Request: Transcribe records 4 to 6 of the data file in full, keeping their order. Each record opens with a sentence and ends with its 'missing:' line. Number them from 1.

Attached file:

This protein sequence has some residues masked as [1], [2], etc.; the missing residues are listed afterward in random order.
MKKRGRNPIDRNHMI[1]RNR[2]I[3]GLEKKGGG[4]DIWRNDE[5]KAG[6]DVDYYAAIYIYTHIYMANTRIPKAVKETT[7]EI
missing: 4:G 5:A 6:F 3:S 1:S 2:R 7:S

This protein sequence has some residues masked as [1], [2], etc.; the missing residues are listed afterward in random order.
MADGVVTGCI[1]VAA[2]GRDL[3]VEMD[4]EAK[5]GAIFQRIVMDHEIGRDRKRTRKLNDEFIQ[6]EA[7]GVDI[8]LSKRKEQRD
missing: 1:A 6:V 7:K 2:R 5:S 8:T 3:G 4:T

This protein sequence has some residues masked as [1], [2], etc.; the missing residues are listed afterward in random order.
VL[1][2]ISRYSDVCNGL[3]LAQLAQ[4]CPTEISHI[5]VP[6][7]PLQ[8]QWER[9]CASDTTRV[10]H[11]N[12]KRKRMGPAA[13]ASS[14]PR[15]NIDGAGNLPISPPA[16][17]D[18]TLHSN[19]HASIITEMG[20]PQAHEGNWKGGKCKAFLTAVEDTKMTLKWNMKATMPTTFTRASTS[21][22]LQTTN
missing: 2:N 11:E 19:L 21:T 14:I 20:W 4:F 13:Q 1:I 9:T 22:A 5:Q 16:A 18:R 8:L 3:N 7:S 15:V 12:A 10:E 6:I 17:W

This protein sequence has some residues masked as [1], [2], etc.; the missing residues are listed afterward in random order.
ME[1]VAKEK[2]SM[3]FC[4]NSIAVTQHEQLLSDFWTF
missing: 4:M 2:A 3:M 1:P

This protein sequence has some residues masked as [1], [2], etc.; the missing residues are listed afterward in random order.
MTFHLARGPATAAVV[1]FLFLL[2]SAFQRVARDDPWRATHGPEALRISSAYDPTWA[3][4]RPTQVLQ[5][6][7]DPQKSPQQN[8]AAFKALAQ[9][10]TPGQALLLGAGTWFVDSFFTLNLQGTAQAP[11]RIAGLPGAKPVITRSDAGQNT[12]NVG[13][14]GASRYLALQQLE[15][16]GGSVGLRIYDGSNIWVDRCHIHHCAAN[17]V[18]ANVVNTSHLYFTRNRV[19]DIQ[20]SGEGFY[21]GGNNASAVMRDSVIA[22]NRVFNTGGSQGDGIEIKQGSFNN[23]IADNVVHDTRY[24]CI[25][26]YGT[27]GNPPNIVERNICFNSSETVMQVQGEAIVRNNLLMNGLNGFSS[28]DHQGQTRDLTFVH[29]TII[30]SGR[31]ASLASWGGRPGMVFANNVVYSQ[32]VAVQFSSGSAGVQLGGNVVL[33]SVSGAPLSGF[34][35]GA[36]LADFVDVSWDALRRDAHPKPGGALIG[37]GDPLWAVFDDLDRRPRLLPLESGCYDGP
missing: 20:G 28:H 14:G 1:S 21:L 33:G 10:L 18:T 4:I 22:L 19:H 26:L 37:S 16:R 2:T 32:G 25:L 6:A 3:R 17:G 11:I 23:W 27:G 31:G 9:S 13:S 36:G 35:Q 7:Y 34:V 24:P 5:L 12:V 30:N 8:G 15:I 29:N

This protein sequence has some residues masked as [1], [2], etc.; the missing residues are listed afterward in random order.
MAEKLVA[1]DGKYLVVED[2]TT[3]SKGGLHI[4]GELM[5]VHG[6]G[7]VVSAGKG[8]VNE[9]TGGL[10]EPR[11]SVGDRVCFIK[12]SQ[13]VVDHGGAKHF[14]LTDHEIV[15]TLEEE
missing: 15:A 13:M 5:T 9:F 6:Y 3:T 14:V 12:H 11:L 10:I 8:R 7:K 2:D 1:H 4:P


This protein sequence has some residues masked as [1], [2], etc.; the missing residues are listed afterward in random order.
ME[1]VAKEK[2]SM[3]FC[4]NSIAVTQHEQLLSDFWTF
missing: 4:M 2:A 3:M 1:P

This protein sequence has some residues masked as [1], [2], etc.; the missing residues are listed afterward in random order.
MTFHLARGPATAAVV[1]FLFLL[2]SAFQRVARDDPWRATHGPEALRISSAYDPTWA[3][4]RPTQVLQ[5][6][7]DPQKSPQQN[8]AAFKALAQ[9][10]TPGQALLLGAGTWFVDSFFTLNLQGTAQAP[11]RIAGLPGAKPVITRSDAGQNT[12]NVG[13][14]GASRYLALQQLE[15][16]GGSVGLRIYDGSNIWVDRCHIHHCAAN[17]V[18]ANVVNTSHLYFTRNRV[19]DIQ[20]SGEGFY[21]GGNNASAVMRDSVIA[22]NRVFNTGGSQGDGIEIKQGSFNN[23]IADNVVHDTRY[24]CI[25][26]YGT[27]GNPPNIVERNICFNSSETVMQVQGEAIVRNNLLMNGLNGFSS[28]DHQGQTRDLTFVH[29]TII[30]SGR[31]ASLASWGGRPGMVFANNVVYSQ[32]VAVQFSSGSAGVQLGGNVVL[33]SVSGAPLSGF[34][35]GA[36]LADFVDVSWDALRRDAHPKPGGALIG[37]GDPLWAVFDDLDRRPRLLPLESGCYDGP
missing: 20:G 28:H 14:G 1:S 21:L 33:G 10:L 18:T 4:I 22:L 19:H 26:L 37:S 16:R 2:T 32:G 25:L 6:A 3:R 17:G 11:I 23:W 27:G 31:G 9:S 13:S 36:G 35:Q 7:Y 34:V 24:P 5:L 12:V 30:N 8:G 15:I 29:N

This protein sequence has some residues masked as [1], [2], etc.; the missing residues are listed afterward in random order.
MAEKLVA[1]DGKYLVVED[2]TT[3]SKGGLHI[4]GELM[5]VHG[6]G[7]VVSAGKG[8]VNE[9]TGGL[10]EPR[11]SVGDRVCFIK[12]SQ[13]VVDHGGAKHF[14]LTDHEIV[15]TLEEE
missing: 15:A 13:M 5:T 9:F 6:Y 3:T 14:V 12:H 11:L 10:I 8:R 7:K 2:D 1:H 4:P